Anduril Industries is expected to announce on Tuesday their acquisition of Zachary Mears, a former Pentagon staffer, as head of strategy. Anduril Industries is a southern California company with over 400 employees. It has worked with the Federal government on border surveillance, unmanned aerial systems and cruise missile defense technologies.
“While there’s still work to do, I think Anduril offers a platform and approach that is at the core of what a defense contractor will look like in 10 to 15 years, the way it organizes, the way it marries software and hardware to deliver strategic and operational outcomes,” said Mears.
Mears most recently led Covington & Burling’s public policy practice, but previously he served as chief of staff to former Deputy Defense Secretary Bob Work and as director of strategic planning for the National Security Council. While working under Work, Mears advised the Defense Innovation Unit Experimental (DIUx), which attempted to foster start-up companies that could deliver effective results for federal military contracts.
Mears stated Anduril and similar companies are in part the result of his work with the DIUx.“It’s very much on the path of the type of company we hoped we would incentivize the development of in 2014 and 2015. To join it at this moment of growth is very exciting.”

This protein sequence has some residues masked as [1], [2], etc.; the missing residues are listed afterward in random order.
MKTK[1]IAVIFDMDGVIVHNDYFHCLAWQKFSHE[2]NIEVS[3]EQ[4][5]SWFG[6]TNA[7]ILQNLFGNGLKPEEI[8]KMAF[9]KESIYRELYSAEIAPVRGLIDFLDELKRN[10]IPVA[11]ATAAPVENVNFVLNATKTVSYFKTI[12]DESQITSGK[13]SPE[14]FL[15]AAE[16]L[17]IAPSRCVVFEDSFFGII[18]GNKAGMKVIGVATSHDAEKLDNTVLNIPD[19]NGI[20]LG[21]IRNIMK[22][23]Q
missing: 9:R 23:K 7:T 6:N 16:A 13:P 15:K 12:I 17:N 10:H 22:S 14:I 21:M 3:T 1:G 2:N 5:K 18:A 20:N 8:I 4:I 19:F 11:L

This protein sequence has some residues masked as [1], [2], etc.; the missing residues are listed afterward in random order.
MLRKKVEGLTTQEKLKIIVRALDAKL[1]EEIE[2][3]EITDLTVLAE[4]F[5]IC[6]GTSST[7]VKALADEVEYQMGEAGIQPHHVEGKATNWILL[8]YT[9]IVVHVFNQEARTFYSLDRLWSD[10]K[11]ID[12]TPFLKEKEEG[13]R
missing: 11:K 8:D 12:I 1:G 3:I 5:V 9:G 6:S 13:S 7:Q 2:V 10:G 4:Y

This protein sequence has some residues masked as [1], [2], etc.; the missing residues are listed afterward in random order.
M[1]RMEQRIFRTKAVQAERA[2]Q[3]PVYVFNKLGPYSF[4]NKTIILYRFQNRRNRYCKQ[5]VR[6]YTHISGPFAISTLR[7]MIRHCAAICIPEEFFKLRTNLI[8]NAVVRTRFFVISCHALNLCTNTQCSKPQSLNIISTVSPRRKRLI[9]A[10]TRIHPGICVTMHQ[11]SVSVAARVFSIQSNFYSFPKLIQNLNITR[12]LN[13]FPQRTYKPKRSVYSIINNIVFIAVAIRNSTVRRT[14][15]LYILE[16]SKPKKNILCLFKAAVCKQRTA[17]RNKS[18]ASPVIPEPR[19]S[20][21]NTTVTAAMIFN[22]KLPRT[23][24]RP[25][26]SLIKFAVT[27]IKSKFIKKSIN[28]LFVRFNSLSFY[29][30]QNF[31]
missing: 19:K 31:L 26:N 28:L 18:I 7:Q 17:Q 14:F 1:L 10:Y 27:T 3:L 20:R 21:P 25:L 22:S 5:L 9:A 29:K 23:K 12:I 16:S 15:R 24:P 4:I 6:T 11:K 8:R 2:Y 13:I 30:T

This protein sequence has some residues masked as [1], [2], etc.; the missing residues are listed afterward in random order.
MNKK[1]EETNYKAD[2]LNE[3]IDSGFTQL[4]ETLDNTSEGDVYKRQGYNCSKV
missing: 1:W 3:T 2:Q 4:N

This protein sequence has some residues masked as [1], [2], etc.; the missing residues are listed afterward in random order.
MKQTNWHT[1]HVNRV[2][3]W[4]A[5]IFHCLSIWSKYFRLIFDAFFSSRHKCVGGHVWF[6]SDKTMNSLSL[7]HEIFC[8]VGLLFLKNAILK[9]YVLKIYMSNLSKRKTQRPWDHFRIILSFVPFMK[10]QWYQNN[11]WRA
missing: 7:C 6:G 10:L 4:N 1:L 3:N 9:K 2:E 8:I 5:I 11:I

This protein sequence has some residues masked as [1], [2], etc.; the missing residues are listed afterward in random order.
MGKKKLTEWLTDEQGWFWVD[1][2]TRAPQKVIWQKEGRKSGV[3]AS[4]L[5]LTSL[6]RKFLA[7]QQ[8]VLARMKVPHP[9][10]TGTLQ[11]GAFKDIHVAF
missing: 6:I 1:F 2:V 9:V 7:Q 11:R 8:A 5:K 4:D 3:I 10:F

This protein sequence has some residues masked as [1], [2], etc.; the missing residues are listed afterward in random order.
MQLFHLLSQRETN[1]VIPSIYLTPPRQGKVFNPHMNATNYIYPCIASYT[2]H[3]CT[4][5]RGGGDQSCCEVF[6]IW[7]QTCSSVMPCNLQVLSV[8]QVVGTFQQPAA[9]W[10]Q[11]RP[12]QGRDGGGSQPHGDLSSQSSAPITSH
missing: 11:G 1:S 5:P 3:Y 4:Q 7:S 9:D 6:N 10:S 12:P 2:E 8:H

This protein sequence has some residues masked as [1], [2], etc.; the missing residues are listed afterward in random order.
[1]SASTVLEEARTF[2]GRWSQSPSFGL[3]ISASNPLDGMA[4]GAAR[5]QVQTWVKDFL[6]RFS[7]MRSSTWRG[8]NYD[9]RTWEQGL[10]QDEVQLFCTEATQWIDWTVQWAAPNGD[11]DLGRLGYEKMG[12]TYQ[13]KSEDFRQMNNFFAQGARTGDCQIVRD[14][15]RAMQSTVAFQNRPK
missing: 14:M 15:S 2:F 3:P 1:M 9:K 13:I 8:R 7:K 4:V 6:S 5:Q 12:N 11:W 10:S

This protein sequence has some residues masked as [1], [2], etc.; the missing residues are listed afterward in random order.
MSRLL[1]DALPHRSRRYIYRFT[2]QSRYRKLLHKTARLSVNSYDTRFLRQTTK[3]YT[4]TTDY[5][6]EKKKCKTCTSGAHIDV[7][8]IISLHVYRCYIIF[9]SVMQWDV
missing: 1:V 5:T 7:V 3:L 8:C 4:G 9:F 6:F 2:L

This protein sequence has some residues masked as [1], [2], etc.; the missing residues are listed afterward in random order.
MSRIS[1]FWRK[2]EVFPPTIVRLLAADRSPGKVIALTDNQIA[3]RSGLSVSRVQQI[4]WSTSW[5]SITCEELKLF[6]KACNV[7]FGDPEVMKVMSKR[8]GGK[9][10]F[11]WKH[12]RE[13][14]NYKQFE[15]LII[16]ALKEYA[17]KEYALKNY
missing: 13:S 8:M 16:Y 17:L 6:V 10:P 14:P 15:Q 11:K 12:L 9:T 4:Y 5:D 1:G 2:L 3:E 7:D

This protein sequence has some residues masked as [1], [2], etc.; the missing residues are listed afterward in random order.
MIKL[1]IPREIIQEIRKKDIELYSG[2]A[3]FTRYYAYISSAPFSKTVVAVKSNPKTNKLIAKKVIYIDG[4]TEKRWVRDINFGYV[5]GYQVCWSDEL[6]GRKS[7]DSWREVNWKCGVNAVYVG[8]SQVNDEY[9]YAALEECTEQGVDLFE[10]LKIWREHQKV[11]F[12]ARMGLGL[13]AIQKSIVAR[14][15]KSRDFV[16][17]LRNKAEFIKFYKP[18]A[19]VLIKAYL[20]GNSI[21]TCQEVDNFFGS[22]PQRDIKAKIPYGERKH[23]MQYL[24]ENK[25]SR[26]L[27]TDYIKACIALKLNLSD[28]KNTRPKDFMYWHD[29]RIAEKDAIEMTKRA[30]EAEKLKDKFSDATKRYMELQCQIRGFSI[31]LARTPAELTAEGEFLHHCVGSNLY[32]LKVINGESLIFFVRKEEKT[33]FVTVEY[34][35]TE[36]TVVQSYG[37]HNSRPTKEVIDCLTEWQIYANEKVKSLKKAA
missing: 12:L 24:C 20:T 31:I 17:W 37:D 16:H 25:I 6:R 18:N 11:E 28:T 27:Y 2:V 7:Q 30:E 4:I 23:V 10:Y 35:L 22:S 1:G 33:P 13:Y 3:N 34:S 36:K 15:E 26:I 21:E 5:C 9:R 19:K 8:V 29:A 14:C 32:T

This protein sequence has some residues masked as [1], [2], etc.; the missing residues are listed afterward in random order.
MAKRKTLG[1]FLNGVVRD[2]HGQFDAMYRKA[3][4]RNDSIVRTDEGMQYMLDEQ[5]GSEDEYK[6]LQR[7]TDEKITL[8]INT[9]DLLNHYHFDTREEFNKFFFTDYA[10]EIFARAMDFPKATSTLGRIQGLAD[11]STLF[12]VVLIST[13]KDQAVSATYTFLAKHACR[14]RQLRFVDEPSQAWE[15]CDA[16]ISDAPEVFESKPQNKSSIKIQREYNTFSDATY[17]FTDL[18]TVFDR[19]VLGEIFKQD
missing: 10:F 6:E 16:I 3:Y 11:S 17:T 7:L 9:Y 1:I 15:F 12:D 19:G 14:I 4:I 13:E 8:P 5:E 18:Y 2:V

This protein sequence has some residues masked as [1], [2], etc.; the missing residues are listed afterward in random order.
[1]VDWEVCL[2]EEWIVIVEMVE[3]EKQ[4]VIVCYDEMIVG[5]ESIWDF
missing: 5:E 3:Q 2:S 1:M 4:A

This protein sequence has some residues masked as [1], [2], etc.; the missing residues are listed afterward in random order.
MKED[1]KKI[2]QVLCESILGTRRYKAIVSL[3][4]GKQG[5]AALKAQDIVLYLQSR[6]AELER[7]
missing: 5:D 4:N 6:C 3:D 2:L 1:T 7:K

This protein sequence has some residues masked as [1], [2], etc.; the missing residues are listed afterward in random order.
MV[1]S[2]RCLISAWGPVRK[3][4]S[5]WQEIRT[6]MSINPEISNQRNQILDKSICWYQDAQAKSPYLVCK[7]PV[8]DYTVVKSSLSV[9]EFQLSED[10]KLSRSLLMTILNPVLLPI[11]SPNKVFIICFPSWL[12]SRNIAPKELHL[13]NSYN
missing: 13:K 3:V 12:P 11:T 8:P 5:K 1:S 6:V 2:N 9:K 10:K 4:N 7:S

Anduril chief strategy officer Christian Brose, who previously worked with Mears in the government, said, “He’s a disruptive thinker, he’s a creative thinker. He’s not bound to the ways that we have always done things and the things we have used to do them, and that’s what I appreciated when I first got to know him.”
Mears will join an executive team with members from companies such as Tesla, SpaceX, Uber, Apple and Google. Alongside many Washington insiders similar to Brose and himself.
“Part of my theory of change management is it’s helpful to understand the organization and culture of the very thing you’re seeking to change, and then to be able to leverage the capability development and technology development of those that are experienced developing and deploying technology in markets that move more quickly than the U.S. government,” added Mears.